5 Ways to Make Local Marketing More Interactive

Local marketing

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The world of marketing is ever evolving on a massive scale and at a faster rate than most of us can keep up with. The world’s biggest corporations spend billions on global marketing campaigns, social media ads and award-winning television commercials. Shrink down the scale a bit, and you’ll get an interesting glimpse at a local microcosm of this world.

Local marketing comes with its own unique challenges. With a limited audience (i.e. the consumers in your neighborhood, city or state) and many local agencies all competing for their business, it can be tricky for entrepreneurs and small business owners to stand out.

Luckily, we live in an exciting world, where consumers are craving engagement and interaction with brands. However, making the switch from direct mailing and social media to interactive marketing can seem daunting.

Use these creative ideas to stoke your own creative fire, and find ways to step up your marketing, stand out, and attract more customers.

1. Take Video to the Next Level

Interactive Marketing Tactic: Real-time engagement

Drones have become popular quickly, with businesses and people alike using them to capture epic shots of the world below. As a business, you can use a drone to create amazing content for your website that makes it stand out among your competitors. For example, Paul Moore, a real estate agent for Smith Mountain Homes said,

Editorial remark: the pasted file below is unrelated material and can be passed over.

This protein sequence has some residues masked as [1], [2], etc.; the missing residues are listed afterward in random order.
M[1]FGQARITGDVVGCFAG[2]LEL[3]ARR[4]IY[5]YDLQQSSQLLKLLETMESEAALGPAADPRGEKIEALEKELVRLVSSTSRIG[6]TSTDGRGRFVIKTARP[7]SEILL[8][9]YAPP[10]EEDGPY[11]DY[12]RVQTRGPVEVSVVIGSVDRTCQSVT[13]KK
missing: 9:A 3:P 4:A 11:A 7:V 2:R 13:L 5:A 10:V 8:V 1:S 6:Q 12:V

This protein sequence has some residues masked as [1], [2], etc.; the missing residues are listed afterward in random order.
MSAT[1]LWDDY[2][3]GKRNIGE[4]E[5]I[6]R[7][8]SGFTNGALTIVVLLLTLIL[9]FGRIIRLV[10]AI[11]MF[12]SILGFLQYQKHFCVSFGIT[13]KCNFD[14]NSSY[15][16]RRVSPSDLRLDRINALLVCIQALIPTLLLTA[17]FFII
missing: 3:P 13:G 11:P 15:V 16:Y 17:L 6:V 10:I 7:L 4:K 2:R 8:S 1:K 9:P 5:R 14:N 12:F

“Our goal was to build the best lakefront realty website in America. We saw that video was in, and thought, we’re selling an experience, we’re selling a dream, we’re selling a beautiful lakefront mountain resort—Smith Mountain Homes is Virginia’s best kept secret so we decided to do drone video.” Check out the video on the Smith Mountain Homes homepage—it catches your eye right away.

Now transition that into marketing. You can use this to market:

  • A service: Personal trainers can get a unique view of outdoor group sessions, for example.
  • A product: Pool retailers can get shots of their pools, inventory or newly installed products from above.
  • An event: Have a drone record all or part of a large community event as marketing material for next year’s.

Luckily, with the popularity of drone videography, it’s relatively easy for small local businesses to hire someone to do the work for them. Moore worked with a friend, which you may also have the opportunity to do. Otherwise, sites like Fiverr and Upwork may help you find someone to work with.

2. Gamify Your Marketing

"Who wants to play video games?"

Photo courtesy of JD Hancock(CC Attribution)

Interactive Marketing Tactic: Gamification

If you haven’t noticed, there’s a new mobile gaming craze in town—Pokemon Go, which has an estimated 21 million daily players in the United States alone. This was a great reminder for businesses that people—their customers—love games. Why?

“Mainly because they give us freedom of action, positive feedback on our accomplishments and the possibility to create social bonds. With gamification, we have access to several game components that can lead to this enthusiasm,” says Ludovic Egglefield-Frenette, with Ellicom.

Frenette continues by saying that games satisfy three primary universal needs: autonomy (we can make our choices and paths), competence (badges, levels, leader boards) and relatedness (chats, comments, likes, shares). If you’re gamifying your marketing, you’re targeting potential customers in a way they don’t even realize, making it one of the most valuable opportunities.